Most of our knowledge of the processes and morphology of stellar coronae comes from observing our nearest star, the Sun. Coronal loops are associated with sunspot groups which affect the streams of charged particles leaving the Sun as the solar wind, so an understanding of the processes in these loops has implications for space weather predictions which can impact on satellite operations and the safety of astronauts. Studying the same processes in other stars is difficult due to the distances involved and the high resolution required to see any detail. Some of the highest resolution observations possible in astronomy are made using arrays of radio telescopes linked together in a process known as very long baseline interferometry; the more widely separated the telescopes in the array, the higher the resolution of the final images. Using this technique, a team led by William Peterson, a graduate student at the University of Iowa, have detected a large coronal loop on another star. Using a very sensitive array of radio telescopes which included the ten antennas of the Very Long Baseline Array in the US, the 100-m Green Bank Telescope in West Virginia, the Very Large Array in New Mexico and the 100-m Effelsberg telescope in Germany, the astronomers imaged the variable star Algol in Perseus. Algol is an eclipsing binary system consisting of a large main sequence B-class star and a cooler K-class sub-giant in orbit around each other. The two stars are very close, just 6% of the distance between the Earth and our own Sun, and orbit each other every 2.86 days. The results show a gigantic coronal loop stretching out from the surface of Algol B, the K-class sub-giant star, towards its companion Algol A, with the two ends of the loop located at the magnetic poles of the sub-giant star. Throughout the orbit, this loop continues to point towards Algol A. The researchers say that Algol B's coronal loop is similar to those seen on the Sun, but is much larger, and the magnetic field at Algol is about 1,000 times more powerful. The size of the coronal loop is larger than predicted by stellar models, and the suggestion is that this is probably due to the tidal effects of the companion star distorting the loop and stretching it.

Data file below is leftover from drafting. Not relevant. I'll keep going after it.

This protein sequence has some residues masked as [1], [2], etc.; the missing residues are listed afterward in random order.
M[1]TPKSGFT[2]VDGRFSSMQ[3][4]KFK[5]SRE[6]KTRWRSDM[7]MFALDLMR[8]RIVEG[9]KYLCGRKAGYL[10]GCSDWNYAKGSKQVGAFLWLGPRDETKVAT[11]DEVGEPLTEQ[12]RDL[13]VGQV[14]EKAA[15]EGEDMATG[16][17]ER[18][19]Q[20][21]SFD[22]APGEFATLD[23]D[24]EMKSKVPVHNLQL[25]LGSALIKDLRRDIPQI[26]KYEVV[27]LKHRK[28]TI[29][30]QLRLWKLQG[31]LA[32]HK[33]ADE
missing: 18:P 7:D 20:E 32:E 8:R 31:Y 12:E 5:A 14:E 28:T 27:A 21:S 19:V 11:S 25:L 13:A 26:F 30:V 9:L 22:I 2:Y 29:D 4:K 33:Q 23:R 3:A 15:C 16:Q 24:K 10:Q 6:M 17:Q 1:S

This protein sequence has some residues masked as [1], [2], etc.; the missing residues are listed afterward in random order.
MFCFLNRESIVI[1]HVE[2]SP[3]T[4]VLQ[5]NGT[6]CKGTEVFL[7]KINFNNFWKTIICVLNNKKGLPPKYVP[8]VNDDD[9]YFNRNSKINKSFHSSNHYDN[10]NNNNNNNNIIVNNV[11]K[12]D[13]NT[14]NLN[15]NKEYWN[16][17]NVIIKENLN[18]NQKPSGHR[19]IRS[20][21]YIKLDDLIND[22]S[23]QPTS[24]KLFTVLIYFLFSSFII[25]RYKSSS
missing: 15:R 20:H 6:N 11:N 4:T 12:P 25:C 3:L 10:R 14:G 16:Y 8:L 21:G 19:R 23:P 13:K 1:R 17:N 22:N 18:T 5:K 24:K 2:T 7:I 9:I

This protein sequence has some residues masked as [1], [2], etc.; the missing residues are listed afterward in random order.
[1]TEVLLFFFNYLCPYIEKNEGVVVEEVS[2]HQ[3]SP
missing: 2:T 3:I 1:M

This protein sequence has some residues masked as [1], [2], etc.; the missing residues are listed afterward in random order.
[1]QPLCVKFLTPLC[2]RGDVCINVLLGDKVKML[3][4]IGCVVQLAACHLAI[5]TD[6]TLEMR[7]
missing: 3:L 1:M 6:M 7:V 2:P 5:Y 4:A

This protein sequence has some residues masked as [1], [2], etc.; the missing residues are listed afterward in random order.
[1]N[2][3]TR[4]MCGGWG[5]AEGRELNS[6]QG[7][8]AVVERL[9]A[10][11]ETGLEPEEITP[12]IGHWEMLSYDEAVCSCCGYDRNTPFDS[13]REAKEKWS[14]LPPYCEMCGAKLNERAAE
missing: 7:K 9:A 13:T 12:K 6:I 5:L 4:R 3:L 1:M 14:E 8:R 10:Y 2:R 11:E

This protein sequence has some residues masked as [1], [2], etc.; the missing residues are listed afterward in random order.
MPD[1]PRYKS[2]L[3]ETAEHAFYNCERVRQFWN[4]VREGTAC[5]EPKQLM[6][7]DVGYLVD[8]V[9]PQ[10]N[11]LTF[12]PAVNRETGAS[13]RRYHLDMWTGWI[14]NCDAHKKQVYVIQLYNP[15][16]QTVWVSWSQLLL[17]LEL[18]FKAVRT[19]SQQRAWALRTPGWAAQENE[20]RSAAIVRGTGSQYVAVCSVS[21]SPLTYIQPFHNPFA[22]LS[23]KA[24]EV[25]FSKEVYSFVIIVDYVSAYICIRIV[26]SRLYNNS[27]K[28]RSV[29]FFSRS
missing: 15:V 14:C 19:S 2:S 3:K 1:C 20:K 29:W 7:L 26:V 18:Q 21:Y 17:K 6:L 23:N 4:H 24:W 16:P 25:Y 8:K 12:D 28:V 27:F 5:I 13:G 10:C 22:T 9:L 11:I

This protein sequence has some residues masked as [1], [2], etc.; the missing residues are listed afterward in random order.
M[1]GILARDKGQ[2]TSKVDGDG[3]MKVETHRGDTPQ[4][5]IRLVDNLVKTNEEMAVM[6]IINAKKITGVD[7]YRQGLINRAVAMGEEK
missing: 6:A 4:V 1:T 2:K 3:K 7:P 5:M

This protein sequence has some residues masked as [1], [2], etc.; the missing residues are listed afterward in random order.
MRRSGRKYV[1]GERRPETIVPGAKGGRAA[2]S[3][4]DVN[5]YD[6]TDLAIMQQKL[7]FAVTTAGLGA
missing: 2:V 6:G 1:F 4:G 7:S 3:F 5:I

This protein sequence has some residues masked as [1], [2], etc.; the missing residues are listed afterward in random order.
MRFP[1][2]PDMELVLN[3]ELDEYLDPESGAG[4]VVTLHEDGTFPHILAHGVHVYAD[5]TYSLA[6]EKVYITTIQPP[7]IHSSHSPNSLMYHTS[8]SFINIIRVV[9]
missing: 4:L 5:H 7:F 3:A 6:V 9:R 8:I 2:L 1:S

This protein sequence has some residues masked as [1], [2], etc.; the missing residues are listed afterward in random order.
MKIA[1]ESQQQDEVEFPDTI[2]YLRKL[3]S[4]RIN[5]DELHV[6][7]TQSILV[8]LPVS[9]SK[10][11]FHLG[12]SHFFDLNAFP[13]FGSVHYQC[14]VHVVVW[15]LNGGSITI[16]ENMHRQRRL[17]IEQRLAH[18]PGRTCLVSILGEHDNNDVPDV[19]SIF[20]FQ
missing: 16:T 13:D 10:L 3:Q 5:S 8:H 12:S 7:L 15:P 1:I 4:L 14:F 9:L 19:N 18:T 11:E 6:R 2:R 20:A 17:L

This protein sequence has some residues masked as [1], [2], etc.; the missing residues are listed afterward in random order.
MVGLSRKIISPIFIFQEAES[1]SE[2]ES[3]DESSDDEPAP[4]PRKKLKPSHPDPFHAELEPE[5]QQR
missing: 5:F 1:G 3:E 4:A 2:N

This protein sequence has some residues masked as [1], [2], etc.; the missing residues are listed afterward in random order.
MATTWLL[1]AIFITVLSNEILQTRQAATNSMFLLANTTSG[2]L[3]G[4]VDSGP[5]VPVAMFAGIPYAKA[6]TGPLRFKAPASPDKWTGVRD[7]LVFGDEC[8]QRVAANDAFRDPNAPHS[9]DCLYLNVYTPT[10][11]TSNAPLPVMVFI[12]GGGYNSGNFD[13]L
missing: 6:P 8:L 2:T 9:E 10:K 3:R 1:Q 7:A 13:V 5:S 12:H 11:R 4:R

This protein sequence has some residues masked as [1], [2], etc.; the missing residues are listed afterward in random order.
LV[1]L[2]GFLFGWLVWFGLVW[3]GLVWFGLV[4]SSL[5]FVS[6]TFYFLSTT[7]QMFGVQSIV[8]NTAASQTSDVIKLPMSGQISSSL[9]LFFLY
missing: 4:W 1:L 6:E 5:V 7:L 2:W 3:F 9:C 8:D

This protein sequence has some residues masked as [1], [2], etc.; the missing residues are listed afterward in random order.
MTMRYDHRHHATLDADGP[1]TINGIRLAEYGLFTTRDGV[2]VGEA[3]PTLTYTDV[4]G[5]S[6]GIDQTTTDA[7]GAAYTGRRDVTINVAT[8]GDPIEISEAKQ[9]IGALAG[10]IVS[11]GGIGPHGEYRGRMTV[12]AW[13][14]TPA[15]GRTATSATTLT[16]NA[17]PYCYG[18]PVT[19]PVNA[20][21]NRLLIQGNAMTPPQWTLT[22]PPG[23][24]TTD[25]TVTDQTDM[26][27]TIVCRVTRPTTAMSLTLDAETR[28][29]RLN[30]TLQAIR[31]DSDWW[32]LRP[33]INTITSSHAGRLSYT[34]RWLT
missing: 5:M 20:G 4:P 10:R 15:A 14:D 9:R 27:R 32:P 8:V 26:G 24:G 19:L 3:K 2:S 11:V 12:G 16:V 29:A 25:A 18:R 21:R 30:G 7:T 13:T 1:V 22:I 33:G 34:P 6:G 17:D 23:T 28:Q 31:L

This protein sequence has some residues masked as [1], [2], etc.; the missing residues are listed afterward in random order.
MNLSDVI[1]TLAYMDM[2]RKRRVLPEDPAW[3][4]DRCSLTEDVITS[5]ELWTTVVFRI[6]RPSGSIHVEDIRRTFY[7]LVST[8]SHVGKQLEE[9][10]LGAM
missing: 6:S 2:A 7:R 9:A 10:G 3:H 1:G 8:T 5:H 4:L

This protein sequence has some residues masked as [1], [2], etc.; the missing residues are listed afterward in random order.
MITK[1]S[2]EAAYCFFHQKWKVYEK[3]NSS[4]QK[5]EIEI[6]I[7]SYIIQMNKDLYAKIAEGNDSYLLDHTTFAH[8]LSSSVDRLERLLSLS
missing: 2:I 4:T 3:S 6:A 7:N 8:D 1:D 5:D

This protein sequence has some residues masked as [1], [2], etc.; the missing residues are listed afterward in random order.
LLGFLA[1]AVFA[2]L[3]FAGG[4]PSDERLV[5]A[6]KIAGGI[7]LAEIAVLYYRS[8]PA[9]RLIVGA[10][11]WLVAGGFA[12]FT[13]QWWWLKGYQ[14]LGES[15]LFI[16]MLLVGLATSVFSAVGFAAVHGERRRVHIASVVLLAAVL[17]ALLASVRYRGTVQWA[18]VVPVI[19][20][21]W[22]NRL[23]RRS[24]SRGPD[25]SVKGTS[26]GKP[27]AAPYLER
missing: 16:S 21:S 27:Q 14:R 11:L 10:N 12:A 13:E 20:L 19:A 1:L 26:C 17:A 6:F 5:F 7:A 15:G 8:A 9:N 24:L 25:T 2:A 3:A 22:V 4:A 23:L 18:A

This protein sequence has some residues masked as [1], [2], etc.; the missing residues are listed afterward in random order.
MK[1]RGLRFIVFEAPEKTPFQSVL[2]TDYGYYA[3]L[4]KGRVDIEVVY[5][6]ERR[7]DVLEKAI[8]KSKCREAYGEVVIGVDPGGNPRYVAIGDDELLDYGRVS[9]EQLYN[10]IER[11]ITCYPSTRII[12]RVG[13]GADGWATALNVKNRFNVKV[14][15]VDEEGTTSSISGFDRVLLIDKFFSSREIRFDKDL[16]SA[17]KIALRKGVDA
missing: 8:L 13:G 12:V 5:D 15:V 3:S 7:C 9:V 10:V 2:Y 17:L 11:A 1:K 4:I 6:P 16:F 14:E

The results, the first time a coronal loop has been imaged on another star, were published in the journal Nature on February 14th.